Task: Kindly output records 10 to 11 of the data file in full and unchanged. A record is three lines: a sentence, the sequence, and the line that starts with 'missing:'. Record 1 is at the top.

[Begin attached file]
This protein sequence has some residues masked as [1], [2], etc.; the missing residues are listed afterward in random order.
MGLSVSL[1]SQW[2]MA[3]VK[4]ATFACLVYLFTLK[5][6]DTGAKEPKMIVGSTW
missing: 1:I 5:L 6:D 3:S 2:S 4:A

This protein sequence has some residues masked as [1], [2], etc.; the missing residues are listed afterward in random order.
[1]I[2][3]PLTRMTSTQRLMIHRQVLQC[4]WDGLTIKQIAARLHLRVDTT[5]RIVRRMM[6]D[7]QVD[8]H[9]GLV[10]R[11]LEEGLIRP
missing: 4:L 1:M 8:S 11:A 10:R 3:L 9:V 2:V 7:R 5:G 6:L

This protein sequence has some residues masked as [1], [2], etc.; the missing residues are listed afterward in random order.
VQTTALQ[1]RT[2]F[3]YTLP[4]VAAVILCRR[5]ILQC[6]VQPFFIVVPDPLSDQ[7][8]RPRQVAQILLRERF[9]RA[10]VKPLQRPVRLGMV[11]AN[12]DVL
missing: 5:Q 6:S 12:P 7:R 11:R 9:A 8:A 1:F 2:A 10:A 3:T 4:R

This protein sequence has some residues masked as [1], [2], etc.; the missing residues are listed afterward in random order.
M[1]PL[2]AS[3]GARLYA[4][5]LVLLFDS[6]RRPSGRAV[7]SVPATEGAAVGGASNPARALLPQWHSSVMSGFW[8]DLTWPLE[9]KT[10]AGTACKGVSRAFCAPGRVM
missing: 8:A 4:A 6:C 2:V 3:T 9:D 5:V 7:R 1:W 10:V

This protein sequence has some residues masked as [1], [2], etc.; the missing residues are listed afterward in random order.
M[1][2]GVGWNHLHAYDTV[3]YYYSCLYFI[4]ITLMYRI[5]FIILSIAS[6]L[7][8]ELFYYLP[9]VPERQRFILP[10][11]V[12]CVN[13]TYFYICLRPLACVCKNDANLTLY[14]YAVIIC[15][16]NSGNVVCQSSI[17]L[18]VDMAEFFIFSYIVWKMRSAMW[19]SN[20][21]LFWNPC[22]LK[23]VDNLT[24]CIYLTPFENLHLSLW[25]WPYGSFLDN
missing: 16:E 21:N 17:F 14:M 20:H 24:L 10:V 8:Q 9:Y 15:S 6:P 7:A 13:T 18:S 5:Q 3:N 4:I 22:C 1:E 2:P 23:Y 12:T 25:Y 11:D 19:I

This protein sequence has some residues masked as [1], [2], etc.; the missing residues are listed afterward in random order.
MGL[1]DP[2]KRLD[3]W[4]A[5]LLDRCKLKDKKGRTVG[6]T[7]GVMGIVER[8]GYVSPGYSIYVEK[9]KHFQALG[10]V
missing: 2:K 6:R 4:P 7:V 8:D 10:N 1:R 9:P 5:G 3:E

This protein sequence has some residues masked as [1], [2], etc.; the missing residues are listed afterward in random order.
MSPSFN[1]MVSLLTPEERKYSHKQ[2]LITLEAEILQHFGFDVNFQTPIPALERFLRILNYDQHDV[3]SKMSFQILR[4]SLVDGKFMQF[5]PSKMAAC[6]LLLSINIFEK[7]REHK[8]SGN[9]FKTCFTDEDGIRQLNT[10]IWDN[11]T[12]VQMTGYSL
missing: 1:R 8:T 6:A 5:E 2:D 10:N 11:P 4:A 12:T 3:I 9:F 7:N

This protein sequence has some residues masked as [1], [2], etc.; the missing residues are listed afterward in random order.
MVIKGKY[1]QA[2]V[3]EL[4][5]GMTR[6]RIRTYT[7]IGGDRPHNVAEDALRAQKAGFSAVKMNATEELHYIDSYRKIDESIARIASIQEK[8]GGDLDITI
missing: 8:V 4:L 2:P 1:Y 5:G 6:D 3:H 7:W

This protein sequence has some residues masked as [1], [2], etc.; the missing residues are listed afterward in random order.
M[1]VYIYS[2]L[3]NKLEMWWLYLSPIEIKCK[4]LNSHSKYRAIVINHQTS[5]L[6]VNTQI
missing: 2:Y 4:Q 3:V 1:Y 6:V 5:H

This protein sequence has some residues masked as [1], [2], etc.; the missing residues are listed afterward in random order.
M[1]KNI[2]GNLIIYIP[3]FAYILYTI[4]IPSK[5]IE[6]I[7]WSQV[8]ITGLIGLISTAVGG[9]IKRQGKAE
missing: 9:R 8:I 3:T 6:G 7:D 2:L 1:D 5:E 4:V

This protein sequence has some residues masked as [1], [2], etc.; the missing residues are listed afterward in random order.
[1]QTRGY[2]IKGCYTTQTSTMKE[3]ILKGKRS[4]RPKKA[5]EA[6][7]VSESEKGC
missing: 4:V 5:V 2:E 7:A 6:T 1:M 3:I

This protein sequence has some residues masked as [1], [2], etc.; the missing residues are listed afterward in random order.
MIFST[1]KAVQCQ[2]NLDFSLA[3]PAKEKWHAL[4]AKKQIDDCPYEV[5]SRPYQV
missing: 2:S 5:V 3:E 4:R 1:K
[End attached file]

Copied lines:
This protein sequence has some residues masked as [1], [2], etc.; the missing residues are listed afterward in random order.
M[1]KNI[2]GNLIIYIP[3]FAYILYTI[4]IPSK[5]IE[6]I[7]WSQV[8]ITGLIGLISTAVGG[9]IKRQGKAE
missing: 9:R 8:I 3:T 6:G 7:D 2:L 1:D 5:E 4:V

This protein sequence has some residues masked as [1], [2], etc.; the missing residues are listed afterward in random order.
[1]QTRGY[2]IKGCYTTQTSTMKE[3]ILKGKRS[4]RPKKA[5]EA[6][7]VSESEKGC
missing: 4:V 5:V 2:E 7:A 6:T 1:M 3:I